The magnificent chandeliers of the Kursalon in Vienna collided with the lonely figures of Maria Sulymenko on display at the Vienna Contemporary fair. At the stand of the Ukrainian Voloshyn Gallery, the assistant Anna Kopylova and I briefly stood aside about her travels. She had driven 30 hours from Kyiv, where she lived at the gallery for weeks at the beginning of the war with Russia. It is mostly underground, making it an ideal bomb shelter.
I was haunted by a comment I’d made the night before while slightly complaining over dinner about my seven-hour train ride from Berlin to attend Vienna Contemporary and Curated By, a city-wide arts festival, that is, to quote a collector : ” Unique in the world.” In fact: For 14 editions of this innovative model, 24 dealers handed over their rooms to external curators, who often come from museums outside of Austria, with a grant of 9,000 euros from the city. Each organizes a single show that reflects an overarching theme.
With a view to the ongoing war 30 hours drive away was this year’s concept Kelet, Hungarian for “east”. (If the psychological divide in Europe isn’t clear enough, last year’s theme was humor.) Each participating gallery takes a different approach to the challenge, but in the case of Keletmany took it literally and chose to invite curators from eastern longitudes of Austria.
Even without such a specific request, the Viennese art scene has long been looking into this horizon. Vienna Contemporary, held earlier this month, and the more recent Spark fair, held in the summer, both feature a range of galleries from Central and Eastern Europe.
One of the newcomers to Vienna Contemporary this year was Galerie Sandwich in Bucharest, a small space literally run by artists trapped between two buildings. The Romanian dealer displayed small ceramic works based on a combination of folkloric myths and real political events by Ukrainian artist Diana Khalilova. On another floor, Ukrainian galleries Voloshyn and Kyiv’s Naked Room exhibited free of charge.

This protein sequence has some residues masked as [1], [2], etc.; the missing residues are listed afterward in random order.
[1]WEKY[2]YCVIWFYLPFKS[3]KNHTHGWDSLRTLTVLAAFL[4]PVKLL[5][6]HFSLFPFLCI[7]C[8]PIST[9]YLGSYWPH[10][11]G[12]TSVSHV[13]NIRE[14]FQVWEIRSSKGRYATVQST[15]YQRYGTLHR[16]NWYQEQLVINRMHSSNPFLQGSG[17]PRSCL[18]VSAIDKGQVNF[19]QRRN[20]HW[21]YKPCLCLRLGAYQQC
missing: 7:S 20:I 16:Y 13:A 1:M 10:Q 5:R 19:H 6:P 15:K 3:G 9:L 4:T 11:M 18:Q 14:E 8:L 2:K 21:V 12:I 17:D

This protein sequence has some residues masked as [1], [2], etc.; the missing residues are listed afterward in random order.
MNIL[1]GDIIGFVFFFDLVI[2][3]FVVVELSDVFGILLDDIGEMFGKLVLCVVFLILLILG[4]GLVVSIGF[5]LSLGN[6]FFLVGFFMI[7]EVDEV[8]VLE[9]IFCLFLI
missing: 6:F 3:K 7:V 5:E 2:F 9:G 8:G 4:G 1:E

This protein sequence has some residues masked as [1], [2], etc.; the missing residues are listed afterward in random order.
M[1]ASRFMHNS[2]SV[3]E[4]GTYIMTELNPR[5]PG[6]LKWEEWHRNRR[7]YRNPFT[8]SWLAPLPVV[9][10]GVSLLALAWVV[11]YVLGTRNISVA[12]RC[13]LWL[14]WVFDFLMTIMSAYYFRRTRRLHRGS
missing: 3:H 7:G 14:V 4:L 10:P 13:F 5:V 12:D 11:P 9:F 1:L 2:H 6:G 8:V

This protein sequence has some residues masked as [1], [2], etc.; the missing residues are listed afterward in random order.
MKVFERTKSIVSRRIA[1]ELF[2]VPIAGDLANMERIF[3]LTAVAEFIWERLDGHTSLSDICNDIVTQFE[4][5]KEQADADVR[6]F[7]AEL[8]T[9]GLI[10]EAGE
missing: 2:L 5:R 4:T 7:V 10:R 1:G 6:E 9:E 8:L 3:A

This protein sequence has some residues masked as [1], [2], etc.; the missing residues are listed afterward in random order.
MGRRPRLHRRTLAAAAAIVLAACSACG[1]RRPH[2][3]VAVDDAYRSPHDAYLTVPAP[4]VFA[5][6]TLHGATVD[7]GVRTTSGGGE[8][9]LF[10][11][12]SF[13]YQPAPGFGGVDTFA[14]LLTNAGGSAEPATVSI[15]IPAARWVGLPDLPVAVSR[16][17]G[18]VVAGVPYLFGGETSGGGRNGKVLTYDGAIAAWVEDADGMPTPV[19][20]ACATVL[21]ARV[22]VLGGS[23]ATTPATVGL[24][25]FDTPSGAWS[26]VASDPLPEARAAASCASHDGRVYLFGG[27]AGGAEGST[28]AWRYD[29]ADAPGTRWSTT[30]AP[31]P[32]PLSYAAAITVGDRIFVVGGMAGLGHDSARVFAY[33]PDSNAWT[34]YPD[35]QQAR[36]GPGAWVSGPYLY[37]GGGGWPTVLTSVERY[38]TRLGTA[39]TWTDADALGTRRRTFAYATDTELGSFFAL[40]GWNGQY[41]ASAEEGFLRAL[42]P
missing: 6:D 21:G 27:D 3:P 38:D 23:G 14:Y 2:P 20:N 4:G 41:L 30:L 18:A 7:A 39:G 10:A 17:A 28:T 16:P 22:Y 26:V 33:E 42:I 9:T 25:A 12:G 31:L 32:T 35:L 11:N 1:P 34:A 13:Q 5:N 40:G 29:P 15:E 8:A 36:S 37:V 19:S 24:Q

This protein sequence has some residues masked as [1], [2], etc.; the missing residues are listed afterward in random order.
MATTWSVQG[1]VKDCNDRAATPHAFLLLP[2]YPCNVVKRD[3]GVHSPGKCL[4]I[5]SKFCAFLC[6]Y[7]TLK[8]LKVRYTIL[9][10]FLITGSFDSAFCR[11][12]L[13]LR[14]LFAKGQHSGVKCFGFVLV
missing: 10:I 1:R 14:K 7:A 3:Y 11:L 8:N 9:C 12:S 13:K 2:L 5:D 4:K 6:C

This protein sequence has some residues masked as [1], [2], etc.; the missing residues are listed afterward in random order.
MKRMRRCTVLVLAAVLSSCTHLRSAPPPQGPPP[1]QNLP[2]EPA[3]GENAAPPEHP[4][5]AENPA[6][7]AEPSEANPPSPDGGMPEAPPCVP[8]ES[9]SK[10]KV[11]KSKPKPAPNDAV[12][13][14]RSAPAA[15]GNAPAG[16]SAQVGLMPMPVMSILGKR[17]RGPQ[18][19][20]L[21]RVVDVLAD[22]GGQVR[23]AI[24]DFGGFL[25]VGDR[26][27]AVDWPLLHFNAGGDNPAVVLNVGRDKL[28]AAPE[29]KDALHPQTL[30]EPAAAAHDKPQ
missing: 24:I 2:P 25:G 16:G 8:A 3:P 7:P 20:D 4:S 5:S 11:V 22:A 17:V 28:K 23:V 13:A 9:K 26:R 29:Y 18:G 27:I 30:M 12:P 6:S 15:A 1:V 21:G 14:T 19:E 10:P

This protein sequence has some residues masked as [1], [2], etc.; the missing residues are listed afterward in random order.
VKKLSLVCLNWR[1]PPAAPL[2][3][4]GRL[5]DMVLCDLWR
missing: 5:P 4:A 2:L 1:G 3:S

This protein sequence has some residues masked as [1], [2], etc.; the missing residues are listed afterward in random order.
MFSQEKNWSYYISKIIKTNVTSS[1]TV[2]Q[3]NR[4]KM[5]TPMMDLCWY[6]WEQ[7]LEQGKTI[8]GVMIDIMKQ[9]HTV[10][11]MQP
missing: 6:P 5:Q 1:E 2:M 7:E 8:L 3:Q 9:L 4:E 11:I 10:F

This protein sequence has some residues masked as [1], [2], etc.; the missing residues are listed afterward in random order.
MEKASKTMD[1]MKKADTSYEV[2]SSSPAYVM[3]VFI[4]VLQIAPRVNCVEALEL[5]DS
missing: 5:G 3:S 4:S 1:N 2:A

Vienna and its cultural scene are a gateway between these European geographies and identities of East and West, however charged the terms may be. (“Any mention of East and West is accompanied by chilling quotes,” noted Curated By’s Chicago-based curator Dieter Roelstraete in his opening remarks.) However you choose to slice Europe, Vienna is a city that like a polished jewel looks of the old empire, where you will hear Slavic languages almost as often as German on the streets. People, culture and ideas flow from Bratislava and Budapest as well as from Western capitals of comparable size.
Nevertheless, talking about East and West in Vienna is a political game, especially since the outbreak of war. In Austria, there is a “scary calm” when it comes to solidarity with Ukraine, as one trader put it. (Events were also quieter, with few to no Russian collectors.) In the not too distant past, this country was far from immune to Russian influence, money and energy. And in the present, the nation has remained suspiciously neutral in a war with an aggressor.
As such, the concept for Curated By, which Dieter Roelstraete conceived in March (when Europe was still frozen in a collective breath), carries particular weight. Lithuanian curator Valentinas Klimasauskas commented that this year’s focus is in some ways a “gesture of art historical or curatorial justice”.